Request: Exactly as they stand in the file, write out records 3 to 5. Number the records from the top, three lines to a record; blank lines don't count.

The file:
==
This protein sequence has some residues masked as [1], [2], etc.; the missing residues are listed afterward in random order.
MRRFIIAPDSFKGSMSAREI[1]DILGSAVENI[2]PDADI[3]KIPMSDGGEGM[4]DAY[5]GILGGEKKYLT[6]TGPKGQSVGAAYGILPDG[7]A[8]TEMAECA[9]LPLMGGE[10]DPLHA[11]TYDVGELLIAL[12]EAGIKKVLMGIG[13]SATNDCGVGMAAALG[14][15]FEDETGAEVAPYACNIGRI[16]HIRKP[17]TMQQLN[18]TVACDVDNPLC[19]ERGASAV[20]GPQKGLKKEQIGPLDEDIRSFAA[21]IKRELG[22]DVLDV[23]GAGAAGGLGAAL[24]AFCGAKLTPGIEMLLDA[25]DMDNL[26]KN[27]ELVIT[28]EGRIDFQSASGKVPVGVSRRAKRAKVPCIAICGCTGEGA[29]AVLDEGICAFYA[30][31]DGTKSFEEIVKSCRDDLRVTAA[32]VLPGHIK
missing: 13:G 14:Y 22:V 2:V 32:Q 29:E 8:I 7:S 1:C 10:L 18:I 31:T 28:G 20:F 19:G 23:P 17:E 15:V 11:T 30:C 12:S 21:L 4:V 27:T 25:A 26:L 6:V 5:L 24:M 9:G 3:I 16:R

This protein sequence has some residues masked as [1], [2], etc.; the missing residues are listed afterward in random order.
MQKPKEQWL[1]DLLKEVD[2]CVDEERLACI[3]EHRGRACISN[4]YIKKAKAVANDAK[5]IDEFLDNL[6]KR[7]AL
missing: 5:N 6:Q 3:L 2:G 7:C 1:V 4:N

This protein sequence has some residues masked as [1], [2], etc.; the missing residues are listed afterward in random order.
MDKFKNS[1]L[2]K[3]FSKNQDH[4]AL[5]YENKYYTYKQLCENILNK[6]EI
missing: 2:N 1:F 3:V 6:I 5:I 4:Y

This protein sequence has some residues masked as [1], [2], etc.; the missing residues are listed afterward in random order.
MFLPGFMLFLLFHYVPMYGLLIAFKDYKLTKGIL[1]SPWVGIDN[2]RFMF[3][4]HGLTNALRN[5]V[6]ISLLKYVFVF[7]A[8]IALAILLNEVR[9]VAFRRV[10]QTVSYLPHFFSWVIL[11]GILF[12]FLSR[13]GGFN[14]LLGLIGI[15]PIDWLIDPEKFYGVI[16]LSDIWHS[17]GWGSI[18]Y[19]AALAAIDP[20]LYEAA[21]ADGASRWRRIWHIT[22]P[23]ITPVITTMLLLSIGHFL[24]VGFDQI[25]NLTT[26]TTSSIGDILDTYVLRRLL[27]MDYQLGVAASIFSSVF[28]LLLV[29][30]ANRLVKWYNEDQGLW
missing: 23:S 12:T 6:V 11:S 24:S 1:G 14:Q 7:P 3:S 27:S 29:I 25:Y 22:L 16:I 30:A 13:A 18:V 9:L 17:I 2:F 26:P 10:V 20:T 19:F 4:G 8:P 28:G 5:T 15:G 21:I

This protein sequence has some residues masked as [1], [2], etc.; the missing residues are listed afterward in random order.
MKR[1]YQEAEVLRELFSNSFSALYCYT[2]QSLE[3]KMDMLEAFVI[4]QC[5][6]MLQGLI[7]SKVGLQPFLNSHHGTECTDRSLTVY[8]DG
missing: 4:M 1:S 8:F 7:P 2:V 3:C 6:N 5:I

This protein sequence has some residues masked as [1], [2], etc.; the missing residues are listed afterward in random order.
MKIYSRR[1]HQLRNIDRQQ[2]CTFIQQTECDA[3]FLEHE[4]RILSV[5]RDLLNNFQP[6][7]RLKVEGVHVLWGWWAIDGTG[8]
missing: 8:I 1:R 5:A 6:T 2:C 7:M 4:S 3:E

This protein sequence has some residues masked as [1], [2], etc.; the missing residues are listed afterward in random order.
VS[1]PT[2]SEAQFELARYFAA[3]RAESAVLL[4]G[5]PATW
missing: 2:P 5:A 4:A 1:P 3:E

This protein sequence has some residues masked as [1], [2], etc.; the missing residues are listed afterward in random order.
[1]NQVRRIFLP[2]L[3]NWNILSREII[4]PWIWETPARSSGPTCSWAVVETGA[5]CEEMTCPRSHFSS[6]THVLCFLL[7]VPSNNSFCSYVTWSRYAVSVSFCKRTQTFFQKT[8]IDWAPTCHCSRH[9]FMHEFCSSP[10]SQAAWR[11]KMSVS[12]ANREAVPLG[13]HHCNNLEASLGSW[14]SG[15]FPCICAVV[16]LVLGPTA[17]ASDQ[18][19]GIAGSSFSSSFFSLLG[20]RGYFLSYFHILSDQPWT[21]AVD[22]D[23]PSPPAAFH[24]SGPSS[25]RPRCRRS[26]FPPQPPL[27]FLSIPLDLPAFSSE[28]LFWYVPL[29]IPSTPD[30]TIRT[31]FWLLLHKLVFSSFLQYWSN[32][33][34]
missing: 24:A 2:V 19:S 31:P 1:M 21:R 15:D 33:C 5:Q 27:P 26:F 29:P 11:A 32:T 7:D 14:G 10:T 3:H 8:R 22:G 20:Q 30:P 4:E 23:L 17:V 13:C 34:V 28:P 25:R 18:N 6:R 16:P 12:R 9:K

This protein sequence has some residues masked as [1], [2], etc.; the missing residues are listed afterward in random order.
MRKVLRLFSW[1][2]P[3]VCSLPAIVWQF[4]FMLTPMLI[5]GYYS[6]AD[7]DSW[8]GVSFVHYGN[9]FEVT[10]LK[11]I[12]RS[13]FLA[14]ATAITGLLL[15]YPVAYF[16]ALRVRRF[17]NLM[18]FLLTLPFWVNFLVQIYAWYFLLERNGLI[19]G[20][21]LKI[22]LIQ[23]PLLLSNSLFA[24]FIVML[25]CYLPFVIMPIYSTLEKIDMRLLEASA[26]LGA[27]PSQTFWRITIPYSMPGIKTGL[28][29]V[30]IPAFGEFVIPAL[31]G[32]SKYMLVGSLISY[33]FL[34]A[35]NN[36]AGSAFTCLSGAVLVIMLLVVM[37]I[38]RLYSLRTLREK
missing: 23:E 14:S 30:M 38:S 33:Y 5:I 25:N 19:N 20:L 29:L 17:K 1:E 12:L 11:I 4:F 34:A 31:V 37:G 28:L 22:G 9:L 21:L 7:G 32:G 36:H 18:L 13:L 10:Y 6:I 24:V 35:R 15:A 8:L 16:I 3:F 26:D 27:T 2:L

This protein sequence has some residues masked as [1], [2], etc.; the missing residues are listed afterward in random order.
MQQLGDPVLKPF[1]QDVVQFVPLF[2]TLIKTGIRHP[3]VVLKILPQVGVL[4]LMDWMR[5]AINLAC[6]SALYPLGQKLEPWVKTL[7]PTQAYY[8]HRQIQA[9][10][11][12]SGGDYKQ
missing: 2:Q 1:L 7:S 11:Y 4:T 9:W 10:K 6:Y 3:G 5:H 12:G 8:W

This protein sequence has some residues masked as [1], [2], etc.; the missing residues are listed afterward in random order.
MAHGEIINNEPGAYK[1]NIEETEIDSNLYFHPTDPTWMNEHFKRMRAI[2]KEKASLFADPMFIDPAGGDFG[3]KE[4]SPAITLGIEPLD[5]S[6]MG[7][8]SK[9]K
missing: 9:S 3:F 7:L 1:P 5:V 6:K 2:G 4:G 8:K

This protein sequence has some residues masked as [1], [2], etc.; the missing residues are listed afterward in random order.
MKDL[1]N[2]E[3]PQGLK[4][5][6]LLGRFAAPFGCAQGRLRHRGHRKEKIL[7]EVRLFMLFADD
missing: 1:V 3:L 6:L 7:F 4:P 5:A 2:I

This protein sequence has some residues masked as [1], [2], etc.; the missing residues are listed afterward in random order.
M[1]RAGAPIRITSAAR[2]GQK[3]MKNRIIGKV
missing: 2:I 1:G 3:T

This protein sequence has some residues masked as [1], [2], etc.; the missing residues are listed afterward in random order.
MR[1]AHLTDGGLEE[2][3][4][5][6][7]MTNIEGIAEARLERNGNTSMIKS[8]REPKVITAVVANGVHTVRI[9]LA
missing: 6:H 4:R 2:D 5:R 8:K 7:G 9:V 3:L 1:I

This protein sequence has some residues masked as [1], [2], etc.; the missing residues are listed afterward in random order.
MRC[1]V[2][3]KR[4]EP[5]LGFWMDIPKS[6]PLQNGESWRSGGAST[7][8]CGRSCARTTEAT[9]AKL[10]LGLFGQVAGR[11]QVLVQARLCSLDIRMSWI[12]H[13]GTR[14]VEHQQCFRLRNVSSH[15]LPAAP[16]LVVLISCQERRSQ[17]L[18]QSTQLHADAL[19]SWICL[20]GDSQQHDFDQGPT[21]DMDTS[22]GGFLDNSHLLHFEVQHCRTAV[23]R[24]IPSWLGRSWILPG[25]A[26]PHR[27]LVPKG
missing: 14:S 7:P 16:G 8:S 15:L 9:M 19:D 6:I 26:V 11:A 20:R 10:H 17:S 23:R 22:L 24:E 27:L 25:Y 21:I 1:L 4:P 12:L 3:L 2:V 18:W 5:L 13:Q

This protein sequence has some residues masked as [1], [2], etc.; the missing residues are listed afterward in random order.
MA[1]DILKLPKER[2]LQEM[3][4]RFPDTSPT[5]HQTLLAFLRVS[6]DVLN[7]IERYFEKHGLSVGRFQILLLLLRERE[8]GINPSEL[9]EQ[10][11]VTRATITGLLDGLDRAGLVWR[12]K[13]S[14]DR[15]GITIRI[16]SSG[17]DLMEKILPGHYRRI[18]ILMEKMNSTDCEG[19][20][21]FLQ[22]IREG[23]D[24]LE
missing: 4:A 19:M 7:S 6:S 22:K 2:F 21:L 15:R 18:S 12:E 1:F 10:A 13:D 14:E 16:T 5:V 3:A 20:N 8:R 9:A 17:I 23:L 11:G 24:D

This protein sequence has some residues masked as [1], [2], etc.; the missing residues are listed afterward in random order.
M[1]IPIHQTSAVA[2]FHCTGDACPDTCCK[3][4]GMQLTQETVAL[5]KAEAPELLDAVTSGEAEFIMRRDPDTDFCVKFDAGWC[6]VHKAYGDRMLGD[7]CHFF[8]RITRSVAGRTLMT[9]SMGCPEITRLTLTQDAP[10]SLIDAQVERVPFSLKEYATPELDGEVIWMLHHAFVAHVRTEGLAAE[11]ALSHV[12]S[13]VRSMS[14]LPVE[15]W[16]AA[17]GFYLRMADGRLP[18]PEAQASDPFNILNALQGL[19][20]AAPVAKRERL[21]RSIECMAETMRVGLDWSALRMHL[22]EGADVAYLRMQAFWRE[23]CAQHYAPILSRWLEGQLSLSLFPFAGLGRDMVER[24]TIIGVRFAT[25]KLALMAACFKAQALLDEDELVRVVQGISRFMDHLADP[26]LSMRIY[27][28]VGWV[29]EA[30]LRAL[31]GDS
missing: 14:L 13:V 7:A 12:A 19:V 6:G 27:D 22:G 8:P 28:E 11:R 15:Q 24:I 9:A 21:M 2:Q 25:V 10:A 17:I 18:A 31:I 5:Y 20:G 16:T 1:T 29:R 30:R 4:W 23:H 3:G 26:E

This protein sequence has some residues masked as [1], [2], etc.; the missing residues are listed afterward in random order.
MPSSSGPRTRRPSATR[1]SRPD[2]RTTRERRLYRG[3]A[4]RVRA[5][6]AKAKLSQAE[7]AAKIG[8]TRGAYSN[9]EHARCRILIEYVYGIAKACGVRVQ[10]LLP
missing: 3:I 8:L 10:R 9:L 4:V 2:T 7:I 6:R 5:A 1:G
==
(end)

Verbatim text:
This protein sequence has some residues masked as [1], [2], etc.; the missing residues are listed afterward in random order.
MDKFKNS[1]L[2]K[3]FSKNQDH[4]AL[5]YENKYYTYKQLCENILNK[6]EI
missing: 2:N 1:F 3:V 6:I 5:I 4:Y

This protein sequence has some residues masked as [1], [2], etc.; the missing residues are listed afterward in random order.
MFLPGFMLFLLFHYVPMYGLLIAFKDYKLTKGIL[1]SPWVGIDN[2]RFMF[3][4]HGLTNALRN[5]V[6]ISLLKYVFVF[7]A[8]IALAILLNEVR[9]VAFRRV[10]QTVSYLPHFFSWVIL[11]GILF[12]FLSR[13]GGFN[14]LLGLIGI[15]PIDWLIDPEKFYGVI[16]LSDIWHS[17]GWGSI[18]Y[19]AALAAIDP[20]LYEAA[21]ADGASRWRRIWHIT[22]P[23]ITPVITTMLLLSIGHFL[24]VGFDQI[25]NLTT[26]TTSSIGDILDTYVLRRLL[27]MDYQLGVAASIFSSVF[28]LLLV[29][30]ANRLVKWYNEDQGLW
missing: 23:S 12:T 6:V 11:S 24:S 1:G 14:Q 7:P 3:S 27:S 29:I 25:Y 22:L 16:I 30:A 13:A 18:V 9:L 17:I 2:F 26:P 10:V 20:T 19:F 4:G 8:P 28:G 5:T 15:G 21:I

This protein sequence has some residues masked as [1], [2], etc.; the missing residues are listed afterward in random order.
MKR[1]YQEAEVLRELFSNSFSALYCYT[2]QSLE[3]KMDMLEAFVI[4]QC[5][6]MLQGLI[7]SKVGLQPFLNSHHGTECTDRSLTVY[8]DG
missing: 4:M 1:S 8:F 7:P 2:V 3:C 6:N 5:I